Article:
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In Our View/SPU Shooting

Working to end gun violence

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Violence is one refrain in America's narrative. So is courage.
Thursday afternoon's shooting at Seattle Pacific University revealed human nature's hideous side, just as it evoked the sublime. In the concussion of gunshots, life blasted away. In the fight-or-flight pandemonium, SPU student monitor Jon Meis pepper-sprayed the gunman while he was reloading. Other students raced to overpower the shooter.
In moments of danger, humans are hard-wired to run. Fearlessness recharged that hard wiring, as young people exhibited uncommon courage. This selfless side of human nature, the greater-good side, transcended the hate. Not only a willingness to sacrifice, but a willingness to forgive and to reconcile. It's a testament to the deep faith of the SPU community.
School shootings are appalling because schools are a sanctuary. So, too, houses of worship (consider the 2012 Sikh temple shootings in Wisconsin.) The outcome creates a state of fear and meets the FBI's statutory definition of domestic terrorism. Here was an attempt to intimidate a civilian population. No radical political agenda required.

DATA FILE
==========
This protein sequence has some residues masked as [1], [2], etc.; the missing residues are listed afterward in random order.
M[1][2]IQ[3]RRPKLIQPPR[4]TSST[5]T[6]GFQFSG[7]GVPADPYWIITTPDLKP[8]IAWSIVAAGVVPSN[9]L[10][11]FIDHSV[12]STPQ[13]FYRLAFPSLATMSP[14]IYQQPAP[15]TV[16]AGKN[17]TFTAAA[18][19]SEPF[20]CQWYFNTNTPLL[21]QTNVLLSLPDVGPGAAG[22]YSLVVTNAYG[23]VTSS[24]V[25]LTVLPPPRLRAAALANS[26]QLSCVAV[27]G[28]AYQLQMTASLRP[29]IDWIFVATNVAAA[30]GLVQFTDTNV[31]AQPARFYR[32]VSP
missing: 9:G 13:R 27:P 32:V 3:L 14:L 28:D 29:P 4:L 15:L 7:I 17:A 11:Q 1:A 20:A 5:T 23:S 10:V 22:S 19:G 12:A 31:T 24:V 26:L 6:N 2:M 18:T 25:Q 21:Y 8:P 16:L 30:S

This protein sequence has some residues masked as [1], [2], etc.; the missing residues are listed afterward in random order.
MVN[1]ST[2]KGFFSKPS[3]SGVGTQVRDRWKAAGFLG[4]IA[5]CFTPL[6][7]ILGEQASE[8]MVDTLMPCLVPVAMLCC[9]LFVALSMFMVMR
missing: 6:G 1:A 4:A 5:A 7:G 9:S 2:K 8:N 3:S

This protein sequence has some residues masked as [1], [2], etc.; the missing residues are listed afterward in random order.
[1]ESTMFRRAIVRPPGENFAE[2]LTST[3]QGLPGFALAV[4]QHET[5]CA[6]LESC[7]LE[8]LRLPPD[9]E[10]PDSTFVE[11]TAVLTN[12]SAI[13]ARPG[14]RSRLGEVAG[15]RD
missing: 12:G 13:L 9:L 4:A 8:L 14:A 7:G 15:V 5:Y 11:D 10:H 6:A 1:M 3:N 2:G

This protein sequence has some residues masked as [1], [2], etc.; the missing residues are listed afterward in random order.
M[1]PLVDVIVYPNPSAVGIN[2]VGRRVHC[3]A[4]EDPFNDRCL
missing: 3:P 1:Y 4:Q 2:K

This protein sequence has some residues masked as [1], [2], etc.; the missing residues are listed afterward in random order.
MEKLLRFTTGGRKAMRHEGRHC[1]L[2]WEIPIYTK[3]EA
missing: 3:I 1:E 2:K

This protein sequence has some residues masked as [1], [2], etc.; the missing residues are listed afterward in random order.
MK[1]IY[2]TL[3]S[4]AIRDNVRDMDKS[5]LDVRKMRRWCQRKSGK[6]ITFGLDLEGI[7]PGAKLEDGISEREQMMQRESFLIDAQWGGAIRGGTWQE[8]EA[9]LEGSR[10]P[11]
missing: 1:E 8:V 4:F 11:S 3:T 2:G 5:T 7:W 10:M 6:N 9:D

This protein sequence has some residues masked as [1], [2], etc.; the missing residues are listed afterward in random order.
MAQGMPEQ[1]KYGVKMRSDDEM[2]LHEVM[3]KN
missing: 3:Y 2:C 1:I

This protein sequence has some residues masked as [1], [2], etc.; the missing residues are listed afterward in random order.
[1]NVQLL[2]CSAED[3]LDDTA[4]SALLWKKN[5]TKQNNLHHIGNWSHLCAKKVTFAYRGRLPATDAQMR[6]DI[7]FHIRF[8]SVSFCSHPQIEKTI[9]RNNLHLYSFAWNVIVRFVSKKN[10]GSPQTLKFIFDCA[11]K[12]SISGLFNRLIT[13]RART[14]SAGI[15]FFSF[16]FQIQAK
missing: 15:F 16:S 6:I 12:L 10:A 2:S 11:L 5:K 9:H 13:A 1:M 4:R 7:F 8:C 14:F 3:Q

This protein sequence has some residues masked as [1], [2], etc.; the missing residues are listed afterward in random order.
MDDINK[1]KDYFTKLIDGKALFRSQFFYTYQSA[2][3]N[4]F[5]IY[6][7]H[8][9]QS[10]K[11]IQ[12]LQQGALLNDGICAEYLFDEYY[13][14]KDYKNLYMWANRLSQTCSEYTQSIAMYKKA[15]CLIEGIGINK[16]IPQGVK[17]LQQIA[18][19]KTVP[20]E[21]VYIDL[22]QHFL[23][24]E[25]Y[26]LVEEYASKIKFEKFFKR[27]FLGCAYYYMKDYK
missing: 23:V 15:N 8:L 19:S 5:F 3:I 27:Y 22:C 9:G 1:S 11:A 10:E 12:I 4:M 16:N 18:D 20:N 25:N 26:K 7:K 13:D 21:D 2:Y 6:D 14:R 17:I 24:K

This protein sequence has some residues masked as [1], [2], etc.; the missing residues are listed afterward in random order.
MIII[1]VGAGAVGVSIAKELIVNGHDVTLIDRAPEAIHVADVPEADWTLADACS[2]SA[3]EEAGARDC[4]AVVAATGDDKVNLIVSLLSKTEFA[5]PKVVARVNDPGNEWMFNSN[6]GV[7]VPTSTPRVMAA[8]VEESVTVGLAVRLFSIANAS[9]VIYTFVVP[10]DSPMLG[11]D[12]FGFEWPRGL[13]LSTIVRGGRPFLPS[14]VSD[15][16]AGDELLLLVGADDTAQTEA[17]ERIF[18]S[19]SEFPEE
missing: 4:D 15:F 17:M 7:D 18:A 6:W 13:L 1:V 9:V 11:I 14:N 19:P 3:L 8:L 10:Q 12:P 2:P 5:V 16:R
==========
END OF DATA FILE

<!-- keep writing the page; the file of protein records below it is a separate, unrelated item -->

Once again it's a shooting that has the earmarks of a distraught young man living with mental illness. And the 26-year old suspect is one of us, a Mountlake Terrace resident and former Edmonds Community College student.
 “Our thoughts and prayers go out to the victims of this tragedy, their families, and the entire SPU community,” EdCC President Jean Hernandez said in a statement. “All of us in higher education grieve together when an event such as this occurs on a college campus. The fact that the shooter was a former student at our college brings it even closer to home.”
Those living with mental illness are much more likely to be the victims, not the perpetrators of violent crime. And we know what to do.
In addition to universal background checks for firearms sales, more in-patient resources are needed to support Snohomish County's evaluation and treatment facilities.
Another mental-health corrective is “Joel's Law,” House Bill 2725, which unanimously passed the state House in February, but did not come to a floor vote in the Senate. The effort gives immediate family members more sway to petition the superior court for review in the event a mental health professional sidesteps protective detention for their loved one.
The political class needs to emulate the bravery on display at SPU. Support more mental-health funding, Joel's Law and universal background checks. Enough.

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